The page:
Someone brought daffodils.I would say they were my favorite flowers, if the rest of the flowers weren't each as amazing in their own way. But these were closed tight, their heads covered with a tissue-thin, brown casing that might have disguised them as spent blooms, if it weren't for the bulge of fresh, smooth yellow that peeked out from the parchment cracks. Guy had put them in the bathroom on the counter. It is one of the places I get to regularly these days.
I tried to sleep that night, but when my eyes closed it seemed like somewhere a crack opened and behind it the tears I had been holding found their way out. The day had been wearying, with contractions and pain and uncertainty. Guy held me sweetly until I fell asleep.
The next morning I made my way to the bathroom and stopped at the door. Those daffodils had opened in the night. There, glowing and ready for the day, they had no idea they weren't holding their heads up to the sun. I smiled. It was a new day.
The day that Guy and I went to get the procedure done to remove the blood clot from my leg, the clot that had impossibly disappeared (though with God nothing is impossible, right?), we sat in the empty waiting room at 7AM and held hands.
"Pray with me?" I asked Guy, and in the quiet, I whispered a prayer. At some point, as I prayed for the doctor, the nurses, and especially our baby, I was filled with a warming light that made the walls of my heart seem to expand until they reached my skin, and everything in me was at rest. It was so much like the day, when pregnant with Jonah, we had been told Jonah might be outside of my uterus requiring he be killed to save my life. On that day that felt too horrible to bear, on the way to the hospital, I had been filled with that same amazing peace and calm. And, too, so much like the day when I had prayed to know if I should marry Guy. Peace. Utter, unwavering, doubt extinguishing peace.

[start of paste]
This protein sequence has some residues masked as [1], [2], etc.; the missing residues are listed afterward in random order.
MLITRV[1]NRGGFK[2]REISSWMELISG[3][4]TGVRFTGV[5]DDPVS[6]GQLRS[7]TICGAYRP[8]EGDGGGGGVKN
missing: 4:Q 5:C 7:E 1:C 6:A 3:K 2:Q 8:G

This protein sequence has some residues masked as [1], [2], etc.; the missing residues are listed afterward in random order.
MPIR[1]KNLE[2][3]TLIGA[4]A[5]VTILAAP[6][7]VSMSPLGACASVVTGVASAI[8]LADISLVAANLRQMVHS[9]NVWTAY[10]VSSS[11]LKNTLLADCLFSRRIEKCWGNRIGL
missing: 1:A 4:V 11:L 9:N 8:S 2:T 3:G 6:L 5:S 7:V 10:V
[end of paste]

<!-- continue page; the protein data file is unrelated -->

In that waiting room, our heads close, all the fear dissipated and it was like someone had pushed a fast forward button, showing me the end of a movie, not enough to know what would happen, but just enough to know that whatever happened, it was happy and good. I thought it meant that the surgery would go well. I thought it meant the baby would tolerate the process and be okay. I never would have imagined that there was to be no procedure, the baby would not be put in any risk, and that in a few minutes my doctor would be standing in front of me smiling and taking off his face mask, patting me on the head.
I didn't need to know the end, to know things were going to be alright somehow.
Some days are going to be hard. Really hard. And even having the faith that things will be alright doesn't mean they will be easy, or that grief and loss may not still touch our lives. Sometimes I am in a place of open daffodils in the morning, and sometimes I am in the place of tears at night. And I can feel faith in both places.